What employees expect from employee benefits packages

employee benefits-450x350px-2Offering an attractive employee benefits package helps lure top talent and encourages the retention of your best team members. Workers consider these “perks” when evaluating their total compensation. Presenting a good benefits package often gives one employer an edge over another, especially in cases where basic salaries are relatively equal.

Many types of employee benefits are rather standard. People expect to see them as part of the overall employee benefits package in one form or another. Someone definitely could view a benefits package that lacks health insurance or paid sick days as a reason to not accept an offer of employment. On the flip side, going beyond minimum expectations in such areas quickly separates your business from the crowd and can improve the strength of your job offer. You may even consider offering benefits to part-time employees after being with the company for a certain period of time.

Likewise, including some not-as-common perks can catch attention. If, for example, your goal is to attract Millennial candidates, offering fringe benefits like student loan repayment assistance might prove a great selling point.

So, what should a modern employee benefits package look like? There’s no one-size-fits-all answer. It depends on your company’s objectives and budget. To aid in the decision-making process, though, here’s a closer look at various types of employee benefits.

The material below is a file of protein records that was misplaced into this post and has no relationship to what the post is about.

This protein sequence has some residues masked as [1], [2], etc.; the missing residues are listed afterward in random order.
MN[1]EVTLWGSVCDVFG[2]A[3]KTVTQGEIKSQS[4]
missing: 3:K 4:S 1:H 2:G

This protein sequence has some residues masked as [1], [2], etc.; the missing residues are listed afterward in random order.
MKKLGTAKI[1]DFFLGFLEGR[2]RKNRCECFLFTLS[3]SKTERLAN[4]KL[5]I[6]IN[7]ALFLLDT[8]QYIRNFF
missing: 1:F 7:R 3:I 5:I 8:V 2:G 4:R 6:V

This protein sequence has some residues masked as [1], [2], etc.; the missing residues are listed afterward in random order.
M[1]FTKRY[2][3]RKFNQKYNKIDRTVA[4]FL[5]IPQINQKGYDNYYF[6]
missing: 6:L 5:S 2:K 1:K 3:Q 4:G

Health insurance

Despite the emergence of the healthcare marketplace, people still look to their employer as the first and most cost-effective choice for medical insurance. In fact, studies show that 55 percent of full-time employees say that health insurance is the most important benefit they receive and that a quality health insurance plan is a key to job satisfaction.

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According to the Affordable Care Act (ACA), U.S. companies with 50 or more full-time employees must provide health insurance. Small businesses (those with fewer than 50 employees) are not obligated by law to offer health insurance. However, many small businesses choose to do so anyway. They see it as an investment in the well-being of their employees and a competitive necessity for attracting and keeping top talent.

Anybody who has ever looked at healthcare plans knows they vary considerably. Legally, employers required to offer health insurance must provide at least a minimum value health insurance plan. To qualify as such, the government states the plan must “pay at least 60% of the total cost of medical services for a standard population” and “include substantial coverage of physician and inpatient hospital services.”

Health benefits to include